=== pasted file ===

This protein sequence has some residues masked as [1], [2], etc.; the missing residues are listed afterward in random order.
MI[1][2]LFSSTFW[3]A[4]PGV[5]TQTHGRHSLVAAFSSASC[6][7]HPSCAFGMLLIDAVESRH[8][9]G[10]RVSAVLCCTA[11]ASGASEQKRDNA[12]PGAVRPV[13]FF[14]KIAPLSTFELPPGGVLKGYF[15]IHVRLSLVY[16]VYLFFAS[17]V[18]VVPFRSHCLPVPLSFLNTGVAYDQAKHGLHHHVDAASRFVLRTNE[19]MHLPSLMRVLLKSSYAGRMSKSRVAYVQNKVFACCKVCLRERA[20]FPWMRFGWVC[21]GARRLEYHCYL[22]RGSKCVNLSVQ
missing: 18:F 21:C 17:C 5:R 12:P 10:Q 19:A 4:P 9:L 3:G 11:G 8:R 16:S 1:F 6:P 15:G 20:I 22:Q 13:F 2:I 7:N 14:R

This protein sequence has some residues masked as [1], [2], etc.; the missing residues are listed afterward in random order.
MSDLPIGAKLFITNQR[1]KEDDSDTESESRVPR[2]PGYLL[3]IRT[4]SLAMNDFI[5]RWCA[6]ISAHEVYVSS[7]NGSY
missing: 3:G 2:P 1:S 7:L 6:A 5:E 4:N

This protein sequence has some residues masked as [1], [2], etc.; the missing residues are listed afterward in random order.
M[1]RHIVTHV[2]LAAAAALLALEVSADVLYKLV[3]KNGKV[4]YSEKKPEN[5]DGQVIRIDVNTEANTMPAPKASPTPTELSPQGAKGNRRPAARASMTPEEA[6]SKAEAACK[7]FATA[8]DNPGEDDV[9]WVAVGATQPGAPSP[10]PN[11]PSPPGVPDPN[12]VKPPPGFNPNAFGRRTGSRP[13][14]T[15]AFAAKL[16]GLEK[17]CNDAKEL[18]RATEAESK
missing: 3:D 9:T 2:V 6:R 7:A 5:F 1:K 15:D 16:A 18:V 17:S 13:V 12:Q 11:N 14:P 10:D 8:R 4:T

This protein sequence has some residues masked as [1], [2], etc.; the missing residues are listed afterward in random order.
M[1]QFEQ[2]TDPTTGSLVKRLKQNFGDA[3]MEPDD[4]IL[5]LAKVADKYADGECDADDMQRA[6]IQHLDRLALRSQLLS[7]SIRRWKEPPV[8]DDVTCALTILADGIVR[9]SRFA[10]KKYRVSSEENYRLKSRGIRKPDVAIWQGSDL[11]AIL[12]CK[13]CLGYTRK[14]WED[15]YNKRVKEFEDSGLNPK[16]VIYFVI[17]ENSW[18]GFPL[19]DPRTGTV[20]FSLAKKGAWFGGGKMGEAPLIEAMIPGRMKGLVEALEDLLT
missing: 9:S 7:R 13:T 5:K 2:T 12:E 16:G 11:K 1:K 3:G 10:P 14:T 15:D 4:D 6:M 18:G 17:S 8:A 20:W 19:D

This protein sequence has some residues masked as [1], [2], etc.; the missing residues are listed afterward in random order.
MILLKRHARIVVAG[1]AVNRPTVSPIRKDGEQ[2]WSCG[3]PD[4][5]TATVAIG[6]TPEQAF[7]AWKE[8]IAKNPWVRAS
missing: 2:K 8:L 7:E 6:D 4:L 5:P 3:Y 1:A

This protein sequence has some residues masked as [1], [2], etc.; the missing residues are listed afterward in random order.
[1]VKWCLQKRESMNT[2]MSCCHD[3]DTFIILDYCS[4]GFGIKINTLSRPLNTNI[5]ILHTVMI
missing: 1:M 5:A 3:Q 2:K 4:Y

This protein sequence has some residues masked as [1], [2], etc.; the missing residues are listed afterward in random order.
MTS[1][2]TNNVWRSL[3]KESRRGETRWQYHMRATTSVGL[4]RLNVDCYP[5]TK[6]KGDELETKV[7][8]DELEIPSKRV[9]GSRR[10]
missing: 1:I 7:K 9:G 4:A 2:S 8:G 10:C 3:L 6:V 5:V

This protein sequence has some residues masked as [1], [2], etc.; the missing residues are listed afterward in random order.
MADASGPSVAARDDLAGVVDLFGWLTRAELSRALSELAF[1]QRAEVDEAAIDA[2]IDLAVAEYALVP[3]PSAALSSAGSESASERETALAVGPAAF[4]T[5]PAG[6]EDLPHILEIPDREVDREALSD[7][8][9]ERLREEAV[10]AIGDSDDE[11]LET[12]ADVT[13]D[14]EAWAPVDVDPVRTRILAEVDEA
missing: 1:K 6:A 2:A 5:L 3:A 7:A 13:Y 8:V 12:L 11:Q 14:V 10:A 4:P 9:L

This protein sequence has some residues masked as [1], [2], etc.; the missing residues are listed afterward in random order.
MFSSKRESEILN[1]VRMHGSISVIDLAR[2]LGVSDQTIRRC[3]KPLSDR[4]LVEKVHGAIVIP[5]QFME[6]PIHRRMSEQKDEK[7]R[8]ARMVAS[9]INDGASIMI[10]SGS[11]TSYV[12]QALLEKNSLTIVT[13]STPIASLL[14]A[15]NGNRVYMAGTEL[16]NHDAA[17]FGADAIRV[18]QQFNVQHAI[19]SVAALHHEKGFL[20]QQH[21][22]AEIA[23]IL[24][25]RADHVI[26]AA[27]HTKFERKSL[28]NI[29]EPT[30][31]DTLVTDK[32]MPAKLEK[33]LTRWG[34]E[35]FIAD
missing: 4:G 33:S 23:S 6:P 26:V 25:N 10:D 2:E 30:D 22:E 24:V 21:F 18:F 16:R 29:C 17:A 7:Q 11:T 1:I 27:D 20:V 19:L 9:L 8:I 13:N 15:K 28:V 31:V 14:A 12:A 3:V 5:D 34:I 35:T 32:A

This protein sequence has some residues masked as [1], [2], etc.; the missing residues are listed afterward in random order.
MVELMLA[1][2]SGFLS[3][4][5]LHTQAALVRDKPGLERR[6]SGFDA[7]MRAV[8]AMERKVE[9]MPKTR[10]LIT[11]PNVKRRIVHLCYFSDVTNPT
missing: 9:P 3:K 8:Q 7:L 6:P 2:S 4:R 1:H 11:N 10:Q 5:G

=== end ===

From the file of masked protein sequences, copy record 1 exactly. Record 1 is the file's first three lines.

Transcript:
This protein sequence has some residues masked as [1], [2], etc.; the missing residues are listed afterward in random order.
MI[1][2]LFSSTFW[3]A[4]PGV[5]TQTHGRHSLVAAFSSASC[6][7]HPSCAFGMLLIDAVESRH[8][9]G[10]RVSAVLCCTA[11]ASGASEQKRDNA[12]PGAVRPV[13]FF[14]KIAPLSTFELPPGGVLKGYF[15]IHVRLSLVY[16]VYLFFAS[17]V[18]VVPFRSHCLPVPLSFLNTGVAYDQAKHGLHHHVDAASRFVLRTNE[19]MHLPSLMRVLLKSSYAGRMSKSRVAYVQNKVFACCKVCLRERA[20]FPWMRFGWVC[21]GARRLEYHCYL[22]RGSKCVNLSVQ
missing: 18:F 21:C 17:C 5:R 12:P 10:Q 19:A 4:P 9:L 3:G 11:G 8:R 16:S 1:F 6:P 15:G 20:I 22:Q 13:F 2:I 7:N 14:R